It is an open secret that the Germans love their cash. “To be liquid”, as the saying goes so nicely. Giving tips, at the fun fair, at the parking ticket machine, at the bakery and at the booth.
The demand for the abolition of the money that is circulating around Germany with our European neighbors is out of the question for the majority of Germans (67%).
At least the smallest coins?
A possible abolition of the 1 and 2 cent coins has nevertheless been discussed for years. This demand is met with somewhat more open ears. Because for many respondents the red and sometimes dingy 1 and 2 cent coins, of which there are more than 60 billion in the euro area, are rather unnecessary ballast in the already bulging, credit card-filled wallet.
The debate on the abolition of the smallest coins was pushed by the EU Commission in 2013, long before the new EU Commission President Ursula von der Leyen took up the topic again. Not least because of the increased stamping and delivery costs. Because in some EU countries they are higher than their nominal value. In addition, many citizens hoard their 1 and 2 cent coins at home, which made it necessary to re-stamp 900 million coins in Germany in 2018 alone. A return of the stocks to the cash cycle is limited to 50 individual coins per payment in the euro area.
Other countries round up or down
The 5 cent coin is already the smallest payment unit in Belgium, Ireland, Finland and the Netherlands. In everyday shopping, it is now the normal thing in the world to round it up or down to 5 cents.
But what makes German cash lovers so suspicious and even stubborn about adopting the well-thought-out payment method of their European neighbors?
It is certainly not the lack of infrastructure that makes nationwide and cashless payment in Germany impossible. Rather, it is the skepticism about technology that a large part of the German population has when it comes to cashless payment.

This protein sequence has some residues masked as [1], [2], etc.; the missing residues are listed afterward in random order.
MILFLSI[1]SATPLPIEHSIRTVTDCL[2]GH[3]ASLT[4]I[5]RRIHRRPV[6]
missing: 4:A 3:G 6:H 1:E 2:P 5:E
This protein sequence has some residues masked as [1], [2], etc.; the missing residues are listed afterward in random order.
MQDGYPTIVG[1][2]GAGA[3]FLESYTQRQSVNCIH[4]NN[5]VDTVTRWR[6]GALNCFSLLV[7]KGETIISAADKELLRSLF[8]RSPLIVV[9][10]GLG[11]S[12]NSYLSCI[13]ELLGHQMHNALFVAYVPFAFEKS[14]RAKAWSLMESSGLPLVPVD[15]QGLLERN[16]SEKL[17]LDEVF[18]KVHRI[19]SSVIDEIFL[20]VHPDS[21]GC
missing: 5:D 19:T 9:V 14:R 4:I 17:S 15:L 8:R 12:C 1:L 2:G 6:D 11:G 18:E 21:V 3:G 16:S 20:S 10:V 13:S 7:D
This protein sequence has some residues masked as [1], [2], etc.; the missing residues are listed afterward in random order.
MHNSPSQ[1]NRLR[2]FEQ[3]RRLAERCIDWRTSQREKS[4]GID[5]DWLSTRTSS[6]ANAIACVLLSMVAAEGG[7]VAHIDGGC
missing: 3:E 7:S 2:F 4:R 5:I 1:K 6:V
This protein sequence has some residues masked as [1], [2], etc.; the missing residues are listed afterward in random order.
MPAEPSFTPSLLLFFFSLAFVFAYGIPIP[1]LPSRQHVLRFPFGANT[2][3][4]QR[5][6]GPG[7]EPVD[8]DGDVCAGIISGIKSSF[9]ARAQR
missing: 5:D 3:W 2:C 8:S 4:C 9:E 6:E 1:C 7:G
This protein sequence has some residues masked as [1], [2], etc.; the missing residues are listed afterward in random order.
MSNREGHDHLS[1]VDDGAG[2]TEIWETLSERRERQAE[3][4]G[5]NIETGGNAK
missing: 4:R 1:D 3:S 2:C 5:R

Even if it is so annoying to “get out” the 1 and 2 cent coins at the till. Not only older people agree, but also the 18 to 29-year-olds of the respondents, that cash makes you freer and that paying cash is still a ritual with the character of success and generosity.
Lovers of special issues also have a say
The hunters and gatherers also influence the debate, albeit passively. On the one hand, many people take pleasure in tracking down rare coins that change hands for 4-digit amounts.
On the other hand, the precious metals industry earns enormous amounts of special coins from coins with special motifs. What Kilian West from Berlin-based precious metal dealer valvero GmbH can only confirm: “Our mintings continue to delight numerous collectors and coin fans around the world. In addition, some coins made of gold, platinum or silver represent a good form of investment. ”
Whoever invests in coins does so for different reasons. Some are looking for steadfastness, others a nice memory. The resale value of well-known investment coins is in any case value-preserving, according to West. So it is no wonder why the small and large coins will roll over the counters in Germany for a long time.
Born 1981 in Strasbourg, is a freelance journalist for various online media throughout Europe, focusing on finance, real estate and politics. He gathered his professional expertise as a consultant for global players and medium-sized companies. Fournier studied economics and german in Paris and Dresden. He currently lives in Saarland and has been a member of the Euro Leaders team since the beginning of 2019.